“I can't say that there have been many major decisions that Mitch has let me decide what he is going to do. Did I want him to do that? No. But it was a family decision,” she said. “Everybody got to say what they thought about it. Nobody was in favor of it.
“Do I think he would have been a good president? Yes, I do. I think he would have been one of the best. Do I think it would be a good thing for our family? No, I don't because I think you have to basically give up everything personal to do that. And it's not just for four years or eight years, it's really for the rest of your life,” she said.
Daniels said she doesn't have an interest in politics. She and her husband rarely speak of his political decisions and she's seldom seen on the campaign trail.
“That's the one thing that I've prided myself in; I'm not political,” Daniels said. “I'm not going to go out and stump for a candidate or a bill or anything else, not just because it's not my interest, I'm not knowledgeable about those things.”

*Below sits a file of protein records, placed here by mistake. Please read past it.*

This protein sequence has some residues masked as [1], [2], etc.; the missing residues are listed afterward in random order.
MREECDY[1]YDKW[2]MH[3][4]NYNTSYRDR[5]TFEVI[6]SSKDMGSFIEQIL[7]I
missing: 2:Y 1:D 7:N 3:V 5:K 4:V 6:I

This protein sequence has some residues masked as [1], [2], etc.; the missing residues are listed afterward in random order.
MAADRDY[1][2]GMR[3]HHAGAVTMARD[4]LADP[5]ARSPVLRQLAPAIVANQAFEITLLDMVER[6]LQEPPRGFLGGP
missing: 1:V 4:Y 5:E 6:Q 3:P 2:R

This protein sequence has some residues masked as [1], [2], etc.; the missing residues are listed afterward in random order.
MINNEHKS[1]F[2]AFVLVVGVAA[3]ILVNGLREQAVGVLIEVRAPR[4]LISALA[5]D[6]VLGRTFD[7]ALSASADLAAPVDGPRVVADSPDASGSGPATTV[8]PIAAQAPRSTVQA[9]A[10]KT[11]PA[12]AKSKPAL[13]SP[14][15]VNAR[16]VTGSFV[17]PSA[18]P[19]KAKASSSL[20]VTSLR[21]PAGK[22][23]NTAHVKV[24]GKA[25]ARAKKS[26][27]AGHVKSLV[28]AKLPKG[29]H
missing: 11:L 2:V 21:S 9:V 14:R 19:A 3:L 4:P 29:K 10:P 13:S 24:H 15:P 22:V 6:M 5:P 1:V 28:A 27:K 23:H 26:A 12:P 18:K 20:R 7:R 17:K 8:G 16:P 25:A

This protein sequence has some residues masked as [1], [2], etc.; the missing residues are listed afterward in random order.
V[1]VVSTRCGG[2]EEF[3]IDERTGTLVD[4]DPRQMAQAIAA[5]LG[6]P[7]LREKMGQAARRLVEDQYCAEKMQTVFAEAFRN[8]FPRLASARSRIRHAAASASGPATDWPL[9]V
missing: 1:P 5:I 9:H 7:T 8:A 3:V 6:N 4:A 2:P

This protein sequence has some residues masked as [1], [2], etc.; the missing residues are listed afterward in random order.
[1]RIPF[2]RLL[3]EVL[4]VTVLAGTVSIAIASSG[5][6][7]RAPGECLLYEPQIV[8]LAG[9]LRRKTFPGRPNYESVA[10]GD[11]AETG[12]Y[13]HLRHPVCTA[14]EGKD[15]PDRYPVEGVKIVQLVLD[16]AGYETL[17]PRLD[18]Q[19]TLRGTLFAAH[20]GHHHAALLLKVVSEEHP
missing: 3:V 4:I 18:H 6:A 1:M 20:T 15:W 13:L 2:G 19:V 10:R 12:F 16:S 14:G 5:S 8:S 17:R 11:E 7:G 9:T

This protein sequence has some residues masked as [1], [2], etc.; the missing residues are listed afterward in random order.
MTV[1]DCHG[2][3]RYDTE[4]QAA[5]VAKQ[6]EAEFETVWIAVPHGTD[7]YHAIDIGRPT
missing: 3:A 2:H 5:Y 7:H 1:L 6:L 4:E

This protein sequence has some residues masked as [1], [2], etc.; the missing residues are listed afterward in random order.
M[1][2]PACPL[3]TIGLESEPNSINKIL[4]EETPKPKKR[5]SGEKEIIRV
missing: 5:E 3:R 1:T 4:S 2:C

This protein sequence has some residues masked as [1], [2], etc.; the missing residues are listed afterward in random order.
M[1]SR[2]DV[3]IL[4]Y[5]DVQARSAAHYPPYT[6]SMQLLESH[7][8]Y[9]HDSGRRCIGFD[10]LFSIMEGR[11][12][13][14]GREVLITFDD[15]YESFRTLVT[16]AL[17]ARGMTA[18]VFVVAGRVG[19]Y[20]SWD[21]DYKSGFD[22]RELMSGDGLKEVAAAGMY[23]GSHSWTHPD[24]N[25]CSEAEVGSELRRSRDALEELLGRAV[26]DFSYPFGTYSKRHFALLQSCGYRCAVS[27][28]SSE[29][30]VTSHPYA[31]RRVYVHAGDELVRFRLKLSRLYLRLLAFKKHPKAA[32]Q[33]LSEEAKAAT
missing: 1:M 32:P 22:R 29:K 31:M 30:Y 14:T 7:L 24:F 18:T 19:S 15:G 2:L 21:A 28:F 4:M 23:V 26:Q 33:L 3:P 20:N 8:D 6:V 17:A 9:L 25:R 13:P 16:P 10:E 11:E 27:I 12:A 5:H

Accepting her likes and dislikes has helped make the job of first lady much more palatable. She advises future governors' spouses to not ignore this when planning for the office.
“If I had to go to a political dinner every night, I'd be so unhappy. So, find something about it that you can really put your heart and soul into and make it enjoyable. Make it fun. And I have to say, I really didn't think I'd have any fun. I really didn't. I thought, this is going to be awful,” she said.
“But I've had so much fun and I've met some really great people and I've had the opportunity to do things I never would have had been able to do as just Cheri Daniels.”
Soon, Daniels will return to being just Cheri Daniels. She looks forward to spending time with her family, including her four daughters, the youngest of which recently became engaged. She also has a 5-month-old granddaughter that she loves to baby-sit.
Cheri Daniels declined to comment on the recent hiring of Mitch Daniels as Purdue University's next president, saying it was his place to discuss the position.
Daniels said she hopes to golf more, a perennial dream she rarely accomplished while serving the state. Reuniting with friends and increased travel also top the list of things she wants to accomplish in her new downtime.
As for her tenure as first lady, Daniels credits living the life that she wanted as a key to her happiness and success.
“I think you have to just be determined to be true to yourself,” she said. “It's kind of like Mitch has done. He has done things that a lot of people would be afraid to initiate and try to do because politically it might not be popular, but it was the right thing to do.
“I think that's what you have to do in life.”